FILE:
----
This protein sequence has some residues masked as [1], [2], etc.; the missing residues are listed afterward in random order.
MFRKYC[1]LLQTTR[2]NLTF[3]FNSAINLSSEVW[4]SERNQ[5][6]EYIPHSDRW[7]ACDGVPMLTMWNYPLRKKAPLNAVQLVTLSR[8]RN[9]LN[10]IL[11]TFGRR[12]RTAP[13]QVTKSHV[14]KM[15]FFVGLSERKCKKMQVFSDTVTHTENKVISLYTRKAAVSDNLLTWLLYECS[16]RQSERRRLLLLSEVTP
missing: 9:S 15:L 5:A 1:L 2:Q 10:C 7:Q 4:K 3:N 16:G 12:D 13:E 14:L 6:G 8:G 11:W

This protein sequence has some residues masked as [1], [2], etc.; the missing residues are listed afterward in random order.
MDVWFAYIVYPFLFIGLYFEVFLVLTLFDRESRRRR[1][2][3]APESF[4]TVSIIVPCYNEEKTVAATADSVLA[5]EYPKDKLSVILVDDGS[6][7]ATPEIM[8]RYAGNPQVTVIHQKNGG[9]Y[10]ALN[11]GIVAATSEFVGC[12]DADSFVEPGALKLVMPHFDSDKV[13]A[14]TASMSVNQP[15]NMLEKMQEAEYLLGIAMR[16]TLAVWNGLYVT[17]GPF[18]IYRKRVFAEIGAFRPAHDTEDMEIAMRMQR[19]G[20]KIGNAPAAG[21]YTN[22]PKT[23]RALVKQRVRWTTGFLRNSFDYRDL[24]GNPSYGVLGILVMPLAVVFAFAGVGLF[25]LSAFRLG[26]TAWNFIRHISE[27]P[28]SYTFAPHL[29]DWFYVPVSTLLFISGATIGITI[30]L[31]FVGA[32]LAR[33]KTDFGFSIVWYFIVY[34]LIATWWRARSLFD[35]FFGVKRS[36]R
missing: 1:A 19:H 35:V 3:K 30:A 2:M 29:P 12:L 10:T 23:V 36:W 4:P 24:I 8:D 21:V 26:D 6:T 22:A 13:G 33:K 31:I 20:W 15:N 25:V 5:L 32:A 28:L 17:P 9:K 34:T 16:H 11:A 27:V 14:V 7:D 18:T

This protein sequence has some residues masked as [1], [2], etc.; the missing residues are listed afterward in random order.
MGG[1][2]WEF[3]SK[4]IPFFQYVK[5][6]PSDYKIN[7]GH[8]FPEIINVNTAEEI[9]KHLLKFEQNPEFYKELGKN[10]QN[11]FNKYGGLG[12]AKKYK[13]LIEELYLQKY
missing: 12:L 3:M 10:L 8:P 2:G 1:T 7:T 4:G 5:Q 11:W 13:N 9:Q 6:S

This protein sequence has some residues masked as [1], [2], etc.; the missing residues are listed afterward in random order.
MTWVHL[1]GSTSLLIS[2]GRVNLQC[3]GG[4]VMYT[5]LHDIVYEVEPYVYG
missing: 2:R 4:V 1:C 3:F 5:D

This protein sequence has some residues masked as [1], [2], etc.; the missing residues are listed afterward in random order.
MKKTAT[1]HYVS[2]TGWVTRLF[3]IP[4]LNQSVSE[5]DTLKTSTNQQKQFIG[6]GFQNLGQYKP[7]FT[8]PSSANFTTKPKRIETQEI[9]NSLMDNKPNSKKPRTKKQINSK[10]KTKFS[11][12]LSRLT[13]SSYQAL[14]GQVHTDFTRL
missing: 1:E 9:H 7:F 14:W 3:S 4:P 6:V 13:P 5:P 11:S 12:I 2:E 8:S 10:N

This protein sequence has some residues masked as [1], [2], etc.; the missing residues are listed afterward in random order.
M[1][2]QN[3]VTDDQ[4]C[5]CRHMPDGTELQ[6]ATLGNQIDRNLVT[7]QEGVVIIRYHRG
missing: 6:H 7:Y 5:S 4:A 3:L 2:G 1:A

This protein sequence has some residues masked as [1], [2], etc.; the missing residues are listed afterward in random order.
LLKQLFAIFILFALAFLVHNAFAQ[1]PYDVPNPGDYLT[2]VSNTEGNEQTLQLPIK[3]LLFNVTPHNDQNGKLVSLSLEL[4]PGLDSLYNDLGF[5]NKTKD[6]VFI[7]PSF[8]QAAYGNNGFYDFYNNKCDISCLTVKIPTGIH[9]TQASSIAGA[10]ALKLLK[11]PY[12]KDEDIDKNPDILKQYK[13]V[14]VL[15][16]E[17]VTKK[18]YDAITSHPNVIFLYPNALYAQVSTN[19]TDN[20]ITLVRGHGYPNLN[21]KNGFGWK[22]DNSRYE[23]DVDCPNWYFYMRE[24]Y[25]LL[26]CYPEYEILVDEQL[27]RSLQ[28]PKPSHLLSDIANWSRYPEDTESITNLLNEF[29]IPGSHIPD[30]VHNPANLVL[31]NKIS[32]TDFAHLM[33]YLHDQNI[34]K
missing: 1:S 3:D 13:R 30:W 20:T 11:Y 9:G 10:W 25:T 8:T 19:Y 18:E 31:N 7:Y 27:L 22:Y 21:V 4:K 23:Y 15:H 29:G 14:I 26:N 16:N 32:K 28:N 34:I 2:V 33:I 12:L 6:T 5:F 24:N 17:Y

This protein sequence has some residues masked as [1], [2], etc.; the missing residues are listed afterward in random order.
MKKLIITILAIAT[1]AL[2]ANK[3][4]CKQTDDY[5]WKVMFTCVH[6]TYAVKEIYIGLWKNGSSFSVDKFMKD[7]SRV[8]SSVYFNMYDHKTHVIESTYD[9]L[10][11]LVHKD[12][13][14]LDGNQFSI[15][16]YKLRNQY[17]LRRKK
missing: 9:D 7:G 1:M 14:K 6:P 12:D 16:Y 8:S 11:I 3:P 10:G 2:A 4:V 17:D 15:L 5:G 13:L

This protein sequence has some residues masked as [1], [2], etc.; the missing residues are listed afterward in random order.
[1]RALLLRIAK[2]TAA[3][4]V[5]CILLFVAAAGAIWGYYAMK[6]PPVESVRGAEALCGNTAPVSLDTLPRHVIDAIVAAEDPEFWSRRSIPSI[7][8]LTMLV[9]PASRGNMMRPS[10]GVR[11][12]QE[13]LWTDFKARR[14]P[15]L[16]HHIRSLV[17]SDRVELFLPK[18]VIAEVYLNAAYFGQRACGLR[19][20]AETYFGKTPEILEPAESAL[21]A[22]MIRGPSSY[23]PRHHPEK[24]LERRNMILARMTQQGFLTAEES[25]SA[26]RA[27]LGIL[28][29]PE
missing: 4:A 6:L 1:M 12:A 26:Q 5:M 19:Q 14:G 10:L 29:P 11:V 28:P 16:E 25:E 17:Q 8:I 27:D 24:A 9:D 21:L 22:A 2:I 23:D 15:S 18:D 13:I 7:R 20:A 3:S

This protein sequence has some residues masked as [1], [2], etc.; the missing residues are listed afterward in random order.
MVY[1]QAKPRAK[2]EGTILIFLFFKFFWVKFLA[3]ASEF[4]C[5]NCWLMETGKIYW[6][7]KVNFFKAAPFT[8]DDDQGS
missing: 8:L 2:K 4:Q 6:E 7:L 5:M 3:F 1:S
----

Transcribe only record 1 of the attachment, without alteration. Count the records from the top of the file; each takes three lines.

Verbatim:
This protein sequence has some residues masked as [1], [2], etc.; the missing residues are listed afterward in random order.
MFRKYC[1]LLQTTR[2]NLTF[3]FNSAINLSSEVW[4]SERNQ[5][6]EYIPHSDRW[7]ACDGVPMLTMWNYPLRKKAPLNAVQLVTLSR[8]RN[9]LN[10]IL[11]TFGRR[12]RTAP[13]QVTKSHV[14]KM[15]FFVGLSERKCKKMQVFSDTVTHTENKVISLYTRKAAVSDNLLTWLLYECS[16]RQSERRRLLLLSEVTP
missing: 9:S 15:L 5:A 1:L 2:Q 10:C 7:Q 4:K 3:N 16:G 12:D 13:E 14:L 6:G 8:G 11:W